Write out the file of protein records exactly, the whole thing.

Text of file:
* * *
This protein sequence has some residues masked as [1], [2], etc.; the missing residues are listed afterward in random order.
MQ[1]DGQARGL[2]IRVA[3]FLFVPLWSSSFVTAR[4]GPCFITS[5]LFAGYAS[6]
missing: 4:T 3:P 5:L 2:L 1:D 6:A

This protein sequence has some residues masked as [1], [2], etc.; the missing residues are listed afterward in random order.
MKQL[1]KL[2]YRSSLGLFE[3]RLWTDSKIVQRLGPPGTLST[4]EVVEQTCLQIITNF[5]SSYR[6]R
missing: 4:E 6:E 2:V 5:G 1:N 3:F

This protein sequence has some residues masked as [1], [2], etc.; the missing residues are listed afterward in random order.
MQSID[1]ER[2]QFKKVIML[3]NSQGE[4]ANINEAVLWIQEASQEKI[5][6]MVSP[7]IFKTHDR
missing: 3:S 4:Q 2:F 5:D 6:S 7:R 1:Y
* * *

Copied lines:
This protein sequence has some residues masked as [1], [2], etc.; the missing residues are listed afterward in random order.
MQ[1]DGQARGL[2]IRVA[3]FLFVPLWSSSFVTAR[4]GPCFITS[5]LFAGYAS[6]
missing: 4:T 3:P 5:L 2:L 1:D 6:A

This protein sequence has some residues masked as [1], [2], etc.; the missing residues are listed afterward in random order.
MKQL[1]KL[2]YRSSLGLFE[3]RLWTDSKIVQRLGPPGTLST[4]EVVEQTCLQIITNF[5]SSYR[6]R
missing: 4:E 6:E 2:V 5:G 1:N 3:F

This protein sequence has some residues masked as [1], [2], etc.; the missing residues are listed afterward in random order.
MQSID[1]ER[2]QFKKVIML[3]NSQGE[4]ANINEAVLWIQEASQEKI[5][6]MVSP[7]IFKTHDR
missing: 3:S 4:Q 2:F 5:D 6:S 7:R 1:Y